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From Eric Sammer <e...@lifeless.net>
Subject Re: Exponential performance decay when inserting large number of blocks
Date Thu, 14 Jan 2010 02:59:13 GMT
On 1/13/10 8:12 PM, Zlatin.Balevsky@barclayscapital.com wrote:
> Alex, Dhruba
> I repeated the experiment increasing the block size to 32k.  Still doing
> 8 inserts in parallel, file size now is 512 MB; 11 datanodes.  I was
> also running iostat on one of the datanodes.  Did not notice anything
> that would explain an exponential slowdown.  There was more activity
> while the inserts were active but far from the limits of the disk system.

While creating many blocks, could it be that the replication pipe lining
is eating up the available handler threads on the data nodes? By
increasing the block size you would see better performance because the
system spends more time writing data to local disk and less time dealing
with things like replication "overhead." At a small block size, I could
imagine you're artificially creating a situation where you saturate the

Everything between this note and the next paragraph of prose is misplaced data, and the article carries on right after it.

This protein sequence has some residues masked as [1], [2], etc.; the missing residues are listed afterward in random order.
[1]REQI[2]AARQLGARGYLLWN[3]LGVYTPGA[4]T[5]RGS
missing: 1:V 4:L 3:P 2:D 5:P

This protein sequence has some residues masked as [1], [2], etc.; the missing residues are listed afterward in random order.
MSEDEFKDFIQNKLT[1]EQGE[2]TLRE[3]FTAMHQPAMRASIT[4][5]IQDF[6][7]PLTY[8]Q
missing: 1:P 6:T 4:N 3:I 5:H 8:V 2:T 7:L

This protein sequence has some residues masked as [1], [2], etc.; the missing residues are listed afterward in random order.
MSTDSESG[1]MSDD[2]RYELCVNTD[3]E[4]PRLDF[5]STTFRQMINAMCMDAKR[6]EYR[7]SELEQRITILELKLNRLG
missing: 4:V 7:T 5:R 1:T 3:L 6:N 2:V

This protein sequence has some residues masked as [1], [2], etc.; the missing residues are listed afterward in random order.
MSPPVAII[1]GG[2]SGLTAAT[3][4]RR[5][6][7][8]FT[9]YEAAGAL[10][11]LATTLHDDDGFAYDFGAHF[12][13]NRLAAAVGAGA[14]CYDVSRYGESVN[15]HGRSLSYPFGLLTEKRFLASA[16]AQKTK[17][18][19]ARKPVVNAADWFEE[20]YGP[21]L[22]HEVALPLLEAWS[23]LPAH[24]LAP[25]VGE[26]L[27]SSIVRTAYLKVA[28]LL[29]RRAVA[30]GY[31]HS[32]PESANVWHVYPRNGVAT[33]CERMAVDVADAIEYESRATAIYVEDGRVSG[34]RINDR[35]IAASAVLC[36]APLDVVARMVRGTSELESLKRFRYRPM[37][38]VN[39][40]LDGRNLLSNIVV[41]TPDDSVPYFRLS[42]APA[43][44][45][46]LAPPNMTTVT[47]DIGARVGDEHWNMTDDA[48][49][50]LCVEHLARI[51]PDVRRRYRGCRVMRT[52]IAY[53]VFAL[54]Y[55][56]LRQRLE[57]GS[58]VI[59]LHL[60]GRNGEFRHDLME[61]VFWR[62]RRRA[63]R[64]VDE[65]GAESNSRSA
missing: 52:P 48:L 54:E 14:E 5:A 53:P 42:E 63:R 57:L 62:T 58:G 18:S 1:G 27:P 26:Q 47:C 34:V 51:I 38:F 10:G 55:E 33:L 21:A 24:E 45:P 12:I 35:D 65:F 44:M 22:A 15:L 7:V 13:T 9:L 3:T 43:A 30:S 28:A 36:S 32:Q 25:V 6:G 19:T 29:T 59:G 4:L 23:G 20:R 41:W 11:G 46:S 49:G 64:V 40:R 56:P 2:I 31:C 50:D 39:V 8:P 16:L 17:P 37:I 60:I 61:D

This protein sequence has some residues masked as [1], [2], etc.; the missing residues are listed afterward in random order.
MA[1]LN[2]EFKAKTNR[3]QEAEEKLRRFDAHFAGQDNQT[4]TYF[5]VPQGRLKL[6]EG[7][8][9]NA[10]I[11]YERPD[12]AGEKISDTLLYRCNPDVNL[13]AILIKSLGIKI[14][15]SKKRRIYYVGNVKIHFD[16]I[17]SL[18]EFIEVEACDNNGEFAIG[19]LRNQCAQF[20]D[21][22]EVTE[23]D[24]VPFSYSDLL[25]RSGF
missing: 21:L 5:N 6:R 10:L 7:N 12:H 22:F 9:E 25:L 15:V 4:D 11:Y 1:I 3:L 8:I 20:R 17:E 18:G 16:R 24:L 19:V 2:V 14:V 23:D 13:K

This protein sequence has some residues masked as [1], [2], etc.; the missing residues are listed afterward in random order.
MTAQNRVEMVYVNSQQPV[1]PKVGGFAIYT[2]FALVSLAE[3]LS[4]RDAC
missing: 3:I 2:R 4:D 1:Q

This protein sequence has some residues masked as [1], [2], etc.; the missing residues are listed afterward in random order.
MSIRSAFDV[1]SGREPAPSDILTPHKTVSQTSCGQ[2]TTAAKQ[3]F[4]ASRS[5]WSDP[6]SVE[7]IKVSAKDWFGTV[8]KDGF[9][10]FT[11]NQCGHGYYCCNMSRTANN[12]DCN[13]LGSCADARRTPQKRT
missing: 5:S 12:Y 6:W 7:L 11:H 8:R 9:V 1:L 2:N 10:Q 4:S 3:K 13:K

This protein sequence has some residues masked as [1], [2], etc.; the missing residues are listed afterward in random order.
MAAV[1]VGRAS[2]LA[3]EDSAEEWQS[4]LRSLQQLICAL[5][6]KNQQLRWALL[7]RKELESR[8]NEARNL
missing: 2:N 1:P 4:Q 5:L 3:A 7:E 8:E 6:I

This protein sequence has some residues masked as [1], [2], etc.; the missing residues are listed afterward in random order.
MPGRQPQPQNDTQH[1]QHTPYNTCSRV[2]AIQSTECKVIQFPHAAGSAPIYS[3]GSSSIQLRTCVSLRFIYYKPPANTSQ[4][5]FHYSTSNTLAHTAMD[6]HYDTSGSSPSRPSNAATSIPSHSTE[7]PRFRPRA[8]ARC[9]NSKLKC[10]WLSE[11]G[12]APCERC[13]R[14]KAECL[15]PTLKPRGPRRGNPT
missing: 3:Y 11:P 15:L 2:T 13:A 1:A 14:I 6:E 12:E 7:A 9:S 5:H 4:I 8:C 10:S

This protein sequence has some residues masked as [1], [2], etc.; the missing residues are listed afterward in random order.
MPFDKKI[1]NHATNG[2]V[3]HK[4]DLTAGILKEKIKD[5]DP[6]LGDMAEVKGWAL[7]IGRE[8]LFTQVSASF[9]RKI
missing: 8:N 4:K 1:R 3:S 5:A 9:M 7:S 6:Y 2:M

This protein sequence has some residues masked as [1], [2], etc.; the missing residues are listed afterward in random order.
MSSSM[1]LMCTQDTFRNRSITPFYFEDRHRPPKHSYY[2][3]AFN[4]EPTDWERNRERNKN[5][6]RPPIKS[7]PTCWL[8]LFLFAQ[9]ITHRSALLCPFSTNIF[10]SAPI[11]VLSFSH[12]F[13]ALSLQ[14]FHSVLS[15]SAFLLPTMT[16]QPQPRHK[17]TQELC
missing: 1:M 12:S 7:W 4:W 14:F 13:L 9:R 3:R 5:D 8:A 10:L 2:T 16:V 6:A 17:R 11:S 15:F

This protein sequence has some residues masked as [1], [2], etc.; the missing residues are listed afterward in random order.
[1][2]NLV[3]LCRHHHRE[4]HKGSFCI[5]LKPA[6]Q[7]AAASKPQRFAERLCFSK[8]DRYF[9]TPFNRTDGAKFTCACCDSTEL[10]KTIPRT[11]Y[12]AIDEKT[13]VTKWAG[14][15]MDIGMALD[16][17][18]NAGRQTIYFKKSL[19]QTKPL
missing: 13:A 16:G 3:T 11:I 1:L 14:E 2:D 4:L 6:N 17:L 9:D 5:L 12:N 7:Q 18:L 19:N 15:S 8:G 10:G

default size configured thread pools or something weird like that.

If you're doing 8 inserts in parallel from one machine with 11 nodes
this seems unlikely, but it might be worth looking into. The question is
if testing with an artificially small block size like this is even a
viable test. At some point the overhead of talking to the name node,
selecting data nodes for a block, and setting up replication pipe lines
could become some abnormally high percentage of the run time.

Also, I wonder if the cluster is trying to rebalance blocks toward the
end of your runtime (if the balancer daemon is running) and this is
causing additional shuffling of data.

Just throwing ideas out there. I don't know if this is reasonable at
all. I've never tested with a small block size like that and I don't
know the exact amount of overhead in some of these bits of the code.

Eric Sammer

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